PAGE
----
4 Prevention Strategies to Reduce Data Loss in Your Startup

For today’s businesses of all sizes, data loss prevention should be standard. There shouldn’t be debate anymore about how data loss is a real, common problem for small businesses and startups. Instead, businesses should implement appropriate prevention strategies.

This is especially important for startups. According to research from Small Business Trends, 58 percent of small businesses are not prepared for data loss. If they lose data, 60 percent of small businesses will shut down within six months of the incident.

Many startups and small businesses are taking a proactive approach to data loss prevention within their organizations. “When it comes to your company’s data, it’s always better to be safe than sorry,” the Small Business Trends article says. “Otherwise you run the risk of suffering huge losses.

If you want to protect your company from loss and potential shutdown, here’s what to do.

1. Utilize Advanced Encryption

For companies that work with plenty of sensitive data and information, data encryption is vital. It prevents threats because it makes the information useless to unauthorized readers.

At the very least, use an email encryption service that encrypts email content between employees and customers. While many organizations use a third-party solution for their email security, it’s a lot easier for both your employees and your customers to use a service that works with your existing email service.

There are plenty of advanced encryption options that work well with Microsoft Office 365, Gmail, and more. Do yourself a favor and opt for this simple method of protection.

2. Prioritize Cloud Data Backups

According to a Verizon report, the combined cost of data loss for U.S. businesses is $1.7 trillion in the last two years. Even small data breaches involving less than 100 files cost the average business between $18K and $35K.

Most businesses don’t have the money to absorb these costs, and that’s why so many shut down after a breach. Developing a consistent backup system could be the solution.

According to Small Business Trends research cited above, the use of data backups is catching on, and 78 percent of all small- to medium-sized businesses will backup their data on the cloud. Right now, less than 50 percent backup their data on the cloud daily, even though the cloud is arguably the safest place for them to store their information.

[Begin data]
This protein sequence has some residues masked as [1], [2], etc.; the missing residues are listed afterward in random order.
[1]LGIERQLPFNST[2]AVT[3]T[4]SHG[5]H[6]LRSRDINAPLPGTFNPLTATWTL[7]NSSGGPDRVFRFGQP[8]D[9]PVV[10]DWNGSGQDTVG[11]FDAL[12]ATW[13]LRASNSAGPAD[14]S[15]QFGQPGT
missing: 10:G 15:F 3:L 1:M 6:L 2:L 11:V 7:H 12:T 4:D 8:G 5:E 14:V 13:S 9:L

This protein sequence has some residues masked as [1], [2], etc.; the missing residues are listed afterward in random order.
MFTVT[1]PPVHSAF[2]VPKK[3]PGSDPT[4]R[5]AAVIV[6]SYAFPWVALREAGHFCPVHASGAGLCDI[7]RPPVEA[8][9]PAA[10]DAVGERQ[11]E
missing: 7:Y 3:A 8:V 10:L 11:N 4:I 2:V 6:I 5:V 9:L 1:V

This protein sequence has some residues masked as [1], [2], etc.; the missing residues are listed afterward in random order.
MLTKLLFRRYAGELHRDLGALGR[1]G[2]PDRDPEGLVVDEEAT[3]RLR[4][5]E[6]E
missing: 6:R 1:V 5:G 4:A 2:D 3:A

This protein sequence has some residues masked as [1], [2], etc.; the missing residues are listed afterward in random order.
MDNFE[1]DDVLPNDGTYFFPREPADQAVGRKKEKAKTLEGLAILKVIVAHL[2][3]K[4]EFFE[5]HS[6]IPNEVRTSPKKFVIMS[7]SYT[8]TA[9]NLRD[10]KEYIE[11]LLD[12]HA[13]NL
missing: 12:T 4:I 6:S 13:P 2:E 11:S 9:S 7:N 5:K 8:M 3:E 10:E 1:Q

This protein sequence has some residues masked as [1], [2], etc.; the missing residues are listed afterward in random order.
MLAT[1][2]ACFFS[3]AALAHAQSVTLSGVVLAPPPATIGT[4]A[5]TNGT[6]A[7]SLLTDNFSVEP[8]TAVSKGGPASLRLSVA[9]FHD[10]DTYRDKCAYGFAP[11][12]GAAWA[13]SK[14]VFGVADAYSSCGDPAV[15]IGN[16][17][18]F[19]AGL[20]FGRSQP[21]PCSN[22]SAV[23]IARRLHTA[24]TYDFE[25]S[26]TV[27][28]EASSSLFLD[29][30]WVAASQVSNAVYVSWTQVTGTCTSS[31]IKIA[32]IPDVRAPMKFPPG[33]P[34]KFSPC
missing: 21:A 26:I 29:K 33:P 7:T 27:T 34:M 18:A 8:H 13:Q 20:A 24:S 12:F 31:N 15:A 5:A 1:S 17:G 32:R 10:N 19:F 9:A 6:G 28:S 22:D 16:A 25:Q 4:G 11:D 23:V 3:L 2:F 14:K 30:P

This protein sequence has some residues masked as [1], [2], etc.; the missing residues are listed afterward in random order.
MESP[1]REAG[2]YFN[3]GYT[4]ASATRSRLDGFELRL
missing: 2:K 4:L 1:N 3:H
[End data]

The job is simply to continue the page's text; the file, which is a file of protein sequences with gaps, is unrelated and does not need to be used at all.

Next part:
3. Understand When and Why Data Is at Risk

Every startup takes on a certain level of risk, but if you can mitigate the risk, you should! For most startups, data loss is one of the most avoidable risks there is, but too many beginning entrepreneurs don’t take advantage of data protection.

If you’re a small business that stores sensitive information like full names, social security numbers, addresses, phone numbers, emails, credit card information, and more, assume that your business is at risk.

Small businesses, particularly those in the early stages, tend to be targets for ransomware, brute force attacks, malware, and other hackers after information.

Accidents also happen. According to Small Business Trends research, 29 percent of all data loss incidents were simply an accident.

“More than often, we are not quite aware of the real risks and how to avoid them,” says an article from the publication Data Backup and Online Storage. “Most common reasons for data loss are connected to our everyday lives – the way we save, store and handle our data.”

Some of the most common ways that companies lose data include:

  • Employee ignorance
  • Not regularly backing up your files
  • Using only hard drives
  • Accidentally deleting files
  • Viruses and damaging malware
  • Power failures
  • Device theft
  • Liquid spills on a computer or hard drive
  • Fire accidents and explosions

Determine your highest risks for data loss, and develop a strategy to contain the threat.

4. Monitor Data Movement

Data should be closely monitored to identify risky behaviors and circumstances, particularly when it’s being transferred from one place to another. Not only could unsecured data transfers pick up malware along the way, but it could also be lost in transition.

Paul Martini, CEO and co-founder of the company iBoss, urges companies to focus “on the data itself; proactively monitoring it, determining where it’s moving, to what regions, and how much data is being transferred. Once they are able to do that, they will realize that no silver bullet is going to solve the problem of advanced, targeted threats. But gaining visibility and insight into the data on your network at least puts you in a better position to avoid the consequences of a serious data breach.”

The steps you take for proactive protection of your data will determine whether or not you can survive as a startup in this digital-driven world.